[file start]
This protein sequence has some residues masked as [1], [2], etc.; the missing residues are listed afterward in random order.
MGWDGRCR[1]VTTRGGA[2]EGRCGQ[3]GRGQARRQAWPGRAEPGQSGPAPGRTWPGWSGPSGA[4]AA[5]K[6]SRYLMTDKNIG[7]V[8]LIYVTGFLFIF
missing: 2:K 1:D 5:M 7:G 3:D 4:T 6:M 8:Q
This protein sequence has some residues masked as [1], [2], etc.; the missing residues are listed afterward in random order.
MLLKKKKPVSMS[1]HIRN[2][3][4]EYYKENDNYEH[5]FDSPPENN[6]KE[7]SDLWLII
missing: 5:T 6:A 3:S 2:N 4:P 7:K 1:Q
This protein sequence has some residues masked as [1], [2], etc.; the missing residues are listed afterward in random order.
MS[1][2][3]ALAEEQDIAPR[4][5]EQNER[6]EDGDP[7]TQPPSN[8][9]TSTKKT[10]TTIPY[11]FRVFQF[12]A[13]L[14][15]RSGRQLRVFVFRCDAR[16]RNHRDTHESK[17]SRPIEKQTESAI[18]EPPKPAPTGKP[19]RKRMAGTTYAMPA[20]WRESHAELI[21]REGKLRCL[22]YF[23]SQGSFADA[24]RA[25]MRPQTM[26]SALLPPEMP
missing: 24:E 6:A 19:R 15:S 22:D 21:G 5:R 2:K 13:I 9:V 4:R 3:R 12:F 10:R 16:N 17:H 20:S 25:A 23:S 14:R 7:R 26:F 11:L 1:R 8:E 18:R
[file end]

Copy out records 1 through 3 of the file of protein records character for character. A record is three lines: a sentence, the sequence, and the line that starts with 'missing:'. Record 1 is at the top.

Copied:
This protein sequence has some residues masked as [1], [2], etc.; the missing residues are listed afterward in random order.
MGWDGRCR[1]VTTRGGA[2]EGRCGQ[3]GRGQARRQAWPGRAEPGQSGPAPGRTWPGWSGPSGA[4]AA[5]K[6]SRYLMTDKNIG[7]V[8]LIYVTGFLFIF
missing: 2:K 1:D 5:M 7:G 3:D 4:T 6:M 8:Q
This protein sequence has some residues masked as [1], [2], etc.; the missing residues are listed afterward in random order.
MLLKKKKPVSMS[1]HIRN[2][3][4]EYYKENDNYEH[5]FDSPPENN[6]KE[7]SDLWLII
missing: 5:T 6:A 3:S 2:N 4:P 7:K 1:Q
This protein sequence has some residues masked as [1], [2], etc.; the missing residues are listed afterward in random order.
MS[1][2][3]ALAEEQDIAPR[4][5]EQNER[6]EDGDP[7]TQPPSN[8][9]TSTKKT[10]TTIPY[11]FRVFQF[12]A[13]L[14][15]RSGRQLRVFVFRCDAR[16]RNHRDTHESK[17]SRPIEKQTESAI[18]EPPKPAPTGKP[19]RKRMAGTTYAMPA[20]WRESHAELI[21]REGKLRCL[22]YF[23]SQGSFADA[24]RA[25]MRPQTM[26]SALLPPEMP
missing: 24:E 6:A 19:R 15:S 22:D 21:G 5:R 2:K 13:I 9:V 4:R 3:R 12:F 10:R 16:N 17:H 20:S 25:A 23:S 14:R 7:R 26:F 11:L 1:R 8:E 18:R